Hardware maker Canaan is expanding crypto mining operations into Kazakhstan. The company is now cooperating with a number of mining companies there and has already deployed more than 10,000 pieces of equipment despite the country’s challenges in supplying electricity. Rising energy prices have also sparked protests that could potentially affect the industry.
Canaan secures mining deals with companies in Kazakhstan
Chinese coin minting equipment producer Canaan has announced that it has entered into collaboration agreements with several crypto mining companies in Kazakhstan. Amid an ongoing crackdown on the crypto mining industry in the People’s Republic, the Central Asian country has emerged as a magnet for miners with its low electricity tariffs and generally friendly demeanor.
In a press release on Tuesday, the company revealed that it has successfully installed the latest batch of mining machines for the first phase of its deployment in Kazakhstan. Noting that it continues to deploy additional computing power in line with its plan to expand mining, Canaan detailed:
As of December 31, 2021, the Company had a total of 10,300 AvalonMiner units in mining operation in the country.
“The deployment of over 10,000 mining machines not only deepens our collaboration with major local mining farms, but also marks our big strikes in our development of Bitcoin mining business,” commented Canaan CEO Nangeng Zhang. “By partnering with mining companies, we are delighted to leverage each of our respective strengths and resources to maximize profits and capitalize on the growth of the digital asset industry,” added the leader.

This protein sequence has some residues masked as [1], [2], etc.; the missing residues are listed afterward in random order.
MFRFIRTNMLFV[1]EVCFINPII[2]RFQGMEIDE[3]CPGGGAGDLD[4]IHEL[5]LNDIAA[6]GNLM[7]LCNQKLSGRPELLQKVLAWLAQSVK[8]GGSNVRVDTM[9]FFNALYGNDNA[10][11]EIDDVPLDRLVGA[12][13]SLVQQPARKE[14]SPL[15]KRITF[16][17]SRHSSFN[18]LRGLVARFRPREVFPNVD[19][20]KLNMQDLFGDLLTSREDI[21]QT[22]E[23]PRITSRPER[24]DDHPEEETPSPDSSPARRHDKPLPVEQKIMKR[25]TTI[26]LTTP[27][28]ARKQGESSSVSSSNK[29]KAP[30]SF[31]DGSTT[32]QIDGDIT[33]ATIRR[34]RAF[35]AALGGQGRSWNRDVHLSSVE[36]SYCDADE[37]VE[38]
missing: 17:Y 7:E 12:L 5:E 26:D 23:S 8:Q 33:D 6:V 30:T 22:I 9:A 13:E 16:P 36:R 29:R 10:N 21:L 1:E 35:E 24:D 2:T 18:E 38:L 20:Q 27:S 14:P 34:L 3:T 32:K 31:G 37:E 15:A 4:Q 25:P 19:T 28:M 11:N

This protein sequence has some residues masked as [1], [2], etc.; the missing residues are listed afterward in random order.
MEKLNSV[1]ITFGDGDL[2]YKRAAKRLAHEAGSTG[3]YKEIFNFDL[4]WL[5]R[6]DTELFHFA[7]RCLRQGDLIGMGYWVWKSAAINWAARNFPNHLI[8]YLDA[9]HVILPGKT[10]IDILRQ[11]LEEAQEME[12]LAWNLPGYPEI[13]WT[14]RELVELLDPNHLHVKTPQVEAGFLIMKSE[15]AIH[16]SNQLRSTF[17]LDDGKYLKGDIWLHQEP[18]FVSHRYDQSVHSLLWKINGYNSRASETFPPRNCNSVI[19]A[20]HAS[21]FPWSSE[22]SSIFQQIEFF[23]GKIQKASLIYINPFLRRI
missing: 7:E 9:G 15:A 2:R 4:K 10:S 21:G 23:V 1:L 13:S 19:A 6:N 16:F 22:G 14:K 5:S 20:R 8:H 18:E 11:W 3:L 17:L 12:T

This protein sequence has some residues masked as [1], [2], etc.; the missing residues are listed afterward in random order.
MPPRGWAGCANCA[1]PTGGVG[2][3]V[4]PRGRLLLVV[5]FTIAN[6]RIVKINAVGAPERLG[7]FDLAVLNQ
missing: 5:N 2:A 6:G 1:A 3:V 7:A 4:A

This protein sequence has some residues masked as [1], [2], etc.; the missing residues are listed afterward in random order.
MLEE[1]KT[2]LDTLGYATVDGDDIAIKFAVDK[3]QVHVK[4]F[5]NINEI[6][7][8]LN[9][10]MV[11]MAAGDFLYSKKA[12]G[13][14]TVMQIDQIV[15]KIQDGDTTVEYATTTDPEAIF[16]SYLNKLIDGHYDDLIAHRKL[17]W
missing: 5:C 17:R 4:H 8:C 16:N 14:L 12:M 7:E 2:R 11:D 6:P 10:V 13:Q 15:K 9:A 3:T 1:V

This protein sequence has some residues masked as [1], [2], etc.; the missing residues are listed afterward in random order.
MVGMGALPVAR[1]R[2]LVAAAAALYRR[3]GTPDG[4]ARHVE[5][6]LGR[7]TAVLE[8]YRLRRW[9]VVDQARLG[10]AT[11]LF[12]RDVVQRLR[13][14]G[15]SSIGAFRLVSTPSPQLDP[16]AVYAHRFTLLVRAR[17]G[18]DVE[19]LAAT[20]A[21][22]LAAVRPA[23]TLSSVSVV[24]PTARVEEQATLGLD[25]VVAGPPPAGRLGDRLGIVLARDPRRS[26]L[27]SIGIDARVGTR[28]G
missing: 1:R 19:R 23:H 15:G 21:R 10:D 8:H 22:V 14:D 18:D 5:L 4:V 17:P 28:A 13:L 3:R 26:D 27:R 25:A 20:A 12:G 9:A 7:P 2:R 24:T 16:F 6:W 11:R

Canaan is among many mining companies that have sought to move their equipment to more favorable jurisdictions after the Chinese government launched a nationwide offensive against the mining sector in May last year. The list includes names like Bitfufu, a mining entity backed by another major application-specific integrated circuit (ASIC) platform maker, Bitmain.
Some crypto miners leave Kazakhstan as rising energy prices spark protests
Kazakhstan, which maintains capped electricity tariffs and has taken steps to regulate the sector, initially welcomed miners and has become an obvious choice for many. However, the influx of mining companies last year caused a growing energy deficit to exceed 7% in the first three quarters of 2021.
A recent report found that some mining companies are already leaving the country in search of destinations with more stable power supplies like the United States. ten year old project to build a nuclear power plant.
The country, normally rich in energy resources, saw anti-government protests erupt in the first days of the new year, following a rise in natural gas prices. The unrest could potentially affect the energy-intensive mining industry and members of the international crypto community are already Warning minors to ensure their safety.
In an attempt to bring the situation under control, President Kassym-Jomart Tokayev issued an order to limit the prices of gasoline, fuel and foodstuffs, accusing the government of being behind the protests. The cabinet of ministers has resigned. In November, Tokayev called for “urgent” regulation of the country’s expanding crypto mining sector, stressing the need to ensure an uninterrupted supply of electricity for businesses and households.
Do you think more companies will follow Canaan’s lead or will we see an exodus of crypto miners from Kazakhstan? Tell us in the comments section below.
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